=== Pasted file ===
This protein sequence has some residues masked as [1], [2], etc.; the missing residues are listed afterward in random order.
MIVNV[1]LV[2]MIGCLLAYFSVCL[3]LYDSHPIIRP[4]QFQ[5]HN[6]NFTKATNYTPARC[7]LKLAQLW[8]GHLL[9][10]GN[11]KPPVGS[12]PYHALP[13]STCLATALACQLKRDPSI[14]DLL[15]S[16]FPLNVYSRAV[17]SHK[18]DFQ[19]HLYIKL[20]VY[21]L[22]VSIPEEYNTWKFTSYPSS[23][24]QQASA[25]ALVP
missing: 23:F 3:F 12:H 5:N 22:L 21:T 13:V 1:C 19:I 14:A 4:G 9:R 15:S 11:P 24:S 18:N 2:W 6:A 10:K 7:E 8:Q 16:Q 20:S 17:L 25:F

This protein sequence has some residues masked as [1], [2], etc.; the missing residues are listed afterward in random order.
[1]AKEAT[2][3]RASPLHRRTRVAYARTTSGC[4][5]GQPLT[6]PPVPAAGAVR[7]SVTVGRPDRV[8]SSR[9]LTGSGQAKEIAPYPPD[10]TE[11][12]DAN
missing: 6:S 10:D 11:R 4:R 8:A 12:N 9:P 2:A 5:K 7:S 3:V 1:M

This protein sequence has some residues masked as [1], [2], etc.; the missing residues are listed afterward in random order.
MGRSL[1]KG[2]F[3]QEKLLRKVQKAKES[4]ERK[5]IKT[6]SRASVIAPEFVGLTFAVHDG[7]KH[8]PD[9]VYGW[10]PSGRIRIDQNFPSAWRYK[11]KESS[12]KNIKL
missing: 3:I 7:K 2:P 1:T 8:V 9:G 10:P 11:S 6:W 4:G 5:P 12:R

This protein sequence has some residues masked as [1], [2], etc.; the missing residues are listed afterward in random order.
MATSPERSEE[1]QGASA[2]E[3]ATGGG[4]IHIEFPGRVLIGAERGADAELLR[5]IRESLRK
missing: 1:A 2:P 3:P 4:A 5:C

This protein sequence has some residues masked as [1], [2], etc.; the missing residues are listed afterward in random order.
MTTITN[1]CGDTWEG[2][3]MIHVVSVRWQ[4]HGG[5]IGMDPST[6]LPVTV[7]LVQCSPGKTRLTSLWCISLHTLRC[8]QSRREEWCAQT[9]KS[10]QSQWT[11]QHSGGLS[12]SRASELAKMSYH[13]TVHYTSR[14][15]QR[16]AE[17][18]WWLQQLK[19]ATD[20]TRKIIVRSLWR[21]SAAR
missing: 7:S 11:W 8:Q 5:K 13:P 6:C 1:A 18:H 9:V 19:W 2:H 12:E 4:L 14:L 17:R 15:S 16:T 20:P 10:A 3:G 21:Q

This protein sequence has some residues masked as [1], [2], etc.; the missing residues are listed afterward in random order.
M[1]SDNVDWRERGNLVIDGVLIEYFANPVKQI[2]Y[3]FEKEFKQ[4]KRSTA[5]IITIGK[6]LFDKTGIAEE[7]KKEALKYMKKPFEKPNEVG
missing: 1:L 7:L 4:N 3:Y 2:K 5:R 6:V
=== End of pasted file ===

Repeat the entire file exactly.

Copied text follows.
This protein sequence has some residues masked as [1], [2], etc.; the missing residues are listed afterward in random order.
MIVNV[1]LV[2]MIGCLLAYFSVCL[3]LYDSHPIIRP[4]QFQ[5]HN[6]NFTKATNYTPARC[7]LKLAQLW[8]GHLL[9][10]GN[11]KPPVGS[12]PYHALP[13]STCLATALACQLKRDPSI[14]DLL[15]S[16]FPLNVYSRAV[17]SHK[18]DFQ[19]HLYIKL[20]VY[21]L[22]VSIPEEYNTWKFTSYPSS[23][24]QQASA[25]ALVP
missing: 23:F 3:F 12:H 5:N 22:L 21:T 13:V 1:C 19:I 14:A 4:G 9:R 15:S 11:P 24:S 18:N 2:W 6:A 10:K 7:E 8:Q 16:Q 20:S 17:L 25:F

This protein sequence has some residues masked as [1], [2], etc.; the missing residues are listed afterward in random order.
[1]AKEAT[2][3]RASPLHRRTRVAYARTTSGC[4][5]GQPLT[6]PPVPAAGAVR[7]SVTVGRPDRV[8]SSR[9]LTGSGQAKEIAPYPPD[10]TE[11][12]DAN
missing: 6:S 10:D 11:R 4:R 8:A 12:N 9:P 2:A 5:K 7:S 3:V 1:M

This protein sequence has some residues masked as [1], [2], etc.; the missing residues are listed afterward in random order.
MGRSL[1]KG[2]F[3]QEKLLRKVQKAKES[4]ERK[5]IKT[6]SRASVIAPEFVGLTFAVHDG[7]KH[8]PD[9]VYGW[10]PSGRIRIDQNFPSAWRYK[11]KESS[12]KNIKL
missing: 3:I 7:K 2:P 1:T 8:V 9:G 10:P 11:S 6:W 4:G 5:P 12:R

This protein sequence has some residues masked as [1], [2], etc.; the missing residues are listed afterward in random order.
MATSPERSEE[1]QGASA[2]E[3]ATGGG[4]IHIEFPGRVLIGAERGADAELLR[5]IRESLRK
missing: 1:A 2:P 3:P 4:A 5:C

This protein sequence has some residues masked as [1], [2], etc.; the missing residues are listed afterward in random order.
MTTITN[1]CGDTWEG[2][3]MIHVVSVRWQ[4]HGG[5]IGMDPST[6]LPVTV[7]LVQCSPGKTRLTSLWCISLHTLRC[8]QSRREEWCAQT[9]KS[10]QSQWT[11]QHSGGLS[12]SRASELAKMSYH[13]TVHYTSR[14][15]QR[16]AE[17][18]WWLQQLK[19]ATD[20]TRKIIVRSLWR[21]SAAR
missing: 7:S 11:W 8:Q 5:K 13:P 6:C 1:A 18:H 9:V 19:W 2:H 12:E 4:L 14:L 17:R 15:S 16:T 20:P 10:A 3:G 21:Q

This protein sequence has some residues masked as [1], [2], etc.; the missing residues are listed afterward in random order.
M[1]SDNVDWRERGNLVIDGVLIEYFANPVKQI[2]Y[3]FEKEFKQ[4]KRSTA[5]IITIGK[6]LFDKTGIAEE[7]KKEALKYMKKPFEKPNEVG
missing: 1:L 7:L 4:N 3:Y 2:K 5:R 6:V